Petralona cave

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Petralona cave
Cave of the Red Stones
Petralona skull covered by stalagmite.jpg
Petralona skull covered by stalagmite
Map showing the location of Petralona cave
Central Makedonia
Location Greece, Chalcidice
Coordinates 40°22′11″N 23°09′33″E / 40.369697°N 23.159151°E / 40.369697; 23.159151Coordinates: 40°22′11″N 23°09′33″E / 40.369697°N 23.159151°E / 40.369697; 23.159151
Length 2 kilometres (1 mi)
Altitude 300 m (984 ft)
Discovery 1959
Geology Mesozoic Karst
Entrances 1
Access The Petralona Cave and Anthropological Museum
Website http://www.petralona-cave.gr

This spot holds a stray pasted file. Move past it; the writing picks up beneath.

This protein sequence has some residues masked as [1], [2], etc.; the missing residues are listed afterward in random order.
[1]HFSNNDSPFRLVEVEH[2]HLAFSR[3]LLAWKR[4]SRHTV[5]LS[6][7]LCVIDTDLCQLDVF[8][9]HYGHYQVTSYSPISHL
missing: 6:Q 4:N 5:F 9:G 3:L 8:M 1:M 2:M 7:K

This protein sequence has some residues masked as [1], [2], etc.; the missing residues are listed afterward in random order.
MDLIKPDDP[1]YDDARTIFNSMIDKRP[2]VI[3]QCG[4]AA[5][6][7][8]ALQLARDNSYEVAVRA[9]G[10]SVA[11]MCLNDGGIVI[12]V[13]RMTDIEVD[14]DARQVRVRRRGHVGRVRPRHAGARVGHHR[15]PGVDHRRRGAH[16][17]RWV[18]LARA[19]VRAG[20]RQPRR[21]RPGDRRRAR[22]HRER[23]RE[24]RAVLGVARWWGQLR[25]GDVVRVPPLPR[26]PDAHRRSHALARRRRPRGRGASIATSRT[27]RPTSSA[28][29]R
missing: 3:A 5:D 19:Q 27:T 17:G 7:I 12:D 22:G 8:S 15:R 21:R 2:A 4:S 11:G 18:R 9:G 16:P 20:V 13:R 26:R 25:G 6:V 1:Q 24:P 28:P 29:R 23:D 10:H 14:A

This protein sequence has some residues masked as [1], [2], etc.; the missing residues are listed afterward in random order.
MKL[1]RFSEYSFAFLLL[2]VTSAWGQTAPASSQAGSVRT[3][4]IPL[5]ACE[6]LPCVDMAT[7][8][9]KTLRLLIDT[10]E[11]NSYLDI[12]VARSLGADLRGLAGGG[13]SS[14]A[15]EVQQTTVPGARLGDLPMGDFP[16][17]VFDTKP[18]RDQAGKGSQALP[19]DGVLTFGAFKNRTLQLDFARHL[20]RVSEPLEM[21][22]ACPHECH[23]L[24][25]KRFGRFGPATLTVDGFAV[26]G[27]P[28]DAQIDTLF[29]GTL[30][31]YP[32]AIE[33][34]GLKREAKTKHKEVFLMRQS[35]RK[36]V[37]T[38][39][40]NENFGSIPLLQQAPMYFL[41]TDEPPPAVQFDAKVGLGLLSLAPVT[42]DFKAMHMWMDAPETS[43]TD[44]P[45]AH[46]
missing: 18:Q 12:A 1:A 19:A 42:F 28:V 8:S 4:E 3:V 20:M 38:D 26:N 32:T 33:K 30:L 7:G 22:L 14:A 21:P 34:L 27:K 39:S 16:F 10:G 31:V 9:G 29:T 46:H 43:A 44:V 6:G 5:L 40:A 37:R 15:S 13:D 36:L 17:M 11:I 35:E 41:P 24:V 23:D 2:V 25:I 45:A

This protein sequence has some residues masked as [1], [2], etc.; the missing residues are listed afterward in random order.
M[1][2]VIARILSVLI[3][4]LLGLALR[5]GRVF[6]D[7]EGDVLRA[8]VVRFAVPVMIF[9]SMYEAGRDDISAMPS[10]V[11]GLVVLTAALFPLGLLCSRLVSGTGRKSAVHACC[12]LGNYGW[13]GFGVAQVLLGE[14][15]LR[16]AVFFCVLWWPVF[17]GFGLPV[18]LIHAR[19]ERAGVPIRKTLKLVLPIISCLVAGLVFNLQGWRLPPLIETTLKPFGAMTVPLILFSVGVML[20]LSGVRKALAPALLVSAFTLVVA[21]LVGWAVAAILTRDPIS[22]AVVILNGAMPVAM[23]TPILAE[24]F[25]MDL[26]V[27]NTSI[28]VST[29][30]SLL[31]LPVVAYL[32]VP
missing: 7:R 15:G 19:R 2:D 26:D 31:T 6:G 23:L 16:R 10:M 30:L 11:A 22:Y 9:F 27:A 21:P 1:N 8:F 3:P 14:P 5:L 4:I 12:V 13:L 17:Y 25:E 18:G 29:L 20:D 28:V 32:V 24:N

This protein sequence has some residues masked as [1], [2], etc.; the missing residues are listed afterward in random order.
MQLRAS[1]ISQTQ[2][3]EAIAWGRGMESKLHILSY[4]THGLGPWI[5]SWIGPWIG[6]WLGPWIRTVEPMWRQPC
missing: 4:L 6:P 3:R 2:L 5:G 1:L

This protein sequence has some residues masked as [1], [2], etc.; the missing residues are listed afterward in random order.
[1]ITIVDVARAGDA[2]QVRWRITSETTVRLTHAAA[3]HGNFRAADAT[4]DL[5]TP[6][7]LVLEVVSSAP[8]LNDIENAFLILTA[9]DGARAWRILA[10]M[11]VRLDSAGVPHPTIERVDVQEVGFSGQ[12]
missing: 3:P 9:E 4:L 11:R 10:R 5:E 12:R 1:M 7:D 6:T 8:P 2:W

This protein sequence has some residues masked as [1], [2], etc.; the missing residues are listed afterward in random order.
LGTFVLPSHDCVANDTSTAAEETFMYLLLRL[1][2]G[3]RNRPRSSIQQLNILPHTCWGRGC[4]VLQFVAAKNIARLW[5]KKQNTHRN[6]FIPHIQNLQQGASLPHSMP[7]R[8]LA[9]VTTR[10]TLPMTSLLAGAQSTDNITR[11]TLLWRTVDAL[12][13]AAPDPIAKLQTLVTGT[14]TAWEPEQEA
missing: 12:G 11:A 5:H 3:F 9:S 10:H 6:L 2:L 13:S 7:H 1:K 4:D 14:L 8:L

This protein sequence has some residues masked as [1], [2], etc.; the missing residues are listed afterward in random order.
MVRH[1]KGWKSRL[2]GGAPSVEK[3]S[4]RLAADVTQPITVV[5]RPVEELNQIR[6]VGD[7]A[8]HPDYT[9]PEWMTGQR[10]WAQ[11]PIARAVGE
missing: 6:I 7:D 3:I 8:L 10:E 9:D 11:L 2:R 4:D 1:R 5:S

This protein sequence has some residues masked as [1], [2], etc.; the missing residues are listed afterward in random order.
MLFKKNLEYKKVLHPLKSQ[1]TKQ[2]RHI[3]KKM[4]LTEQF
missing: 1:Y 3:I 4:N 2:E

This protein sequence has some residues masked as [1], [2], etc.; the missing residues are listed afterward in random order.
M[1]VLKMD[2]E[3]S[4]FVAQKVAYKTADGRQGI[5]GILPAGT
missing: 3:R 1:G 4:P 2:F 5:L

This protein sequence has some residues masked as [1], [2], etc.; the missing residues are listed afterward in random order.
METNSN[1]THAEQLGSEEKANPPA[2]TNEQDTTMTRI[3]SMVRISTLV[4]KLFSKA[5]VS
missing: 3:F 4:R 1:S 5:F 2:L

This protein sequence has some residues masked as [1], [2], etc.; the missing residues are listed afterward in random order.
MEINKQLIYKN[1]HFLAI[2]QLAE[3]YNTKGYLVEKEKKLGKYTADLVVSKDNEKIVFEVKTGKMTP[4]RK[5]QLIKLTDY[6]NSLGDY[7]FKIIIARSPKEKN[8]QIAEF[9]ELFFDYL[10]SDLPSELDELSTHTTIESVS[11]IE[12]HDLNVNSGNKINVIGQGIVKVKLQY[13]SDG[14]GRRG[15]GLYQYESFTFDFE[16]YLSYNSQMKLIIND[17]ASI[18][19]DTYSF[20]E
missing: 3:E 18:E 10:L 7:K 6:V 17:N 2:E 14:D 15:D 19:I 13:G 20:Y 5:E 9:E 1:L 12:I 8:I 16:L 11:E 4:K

The Petralona cave (Greek: Σπήλαιο Πετραλώνων) also Cave of the Red Stones (Greek: Σπήλαιο των κόκκινες πέτρες), a Karst formation - is located at 300 m (984 ft) above sea-level on the western foot of Mount Katsika, 1 km (1 mi) east of the eponymous village, about 35 km (22 mi) south-east of Thessaloniki city on the Chalkidiki peninsula, Greece. The site came to public attention when in 1960 a fossilized hominid skull was found. The cave had been discovered accidentally only a year earlier (1959) after erosion had left clefts in the rock. "Bejeweled" with impressive stalactite and stalagmite formations and holding an abundance of fossils the cave soon attracted geologists and paleontologists. After decades of excavations the cave is open to the public and scientific work is documented and presented in an adjacent Archaeological Museum.[1]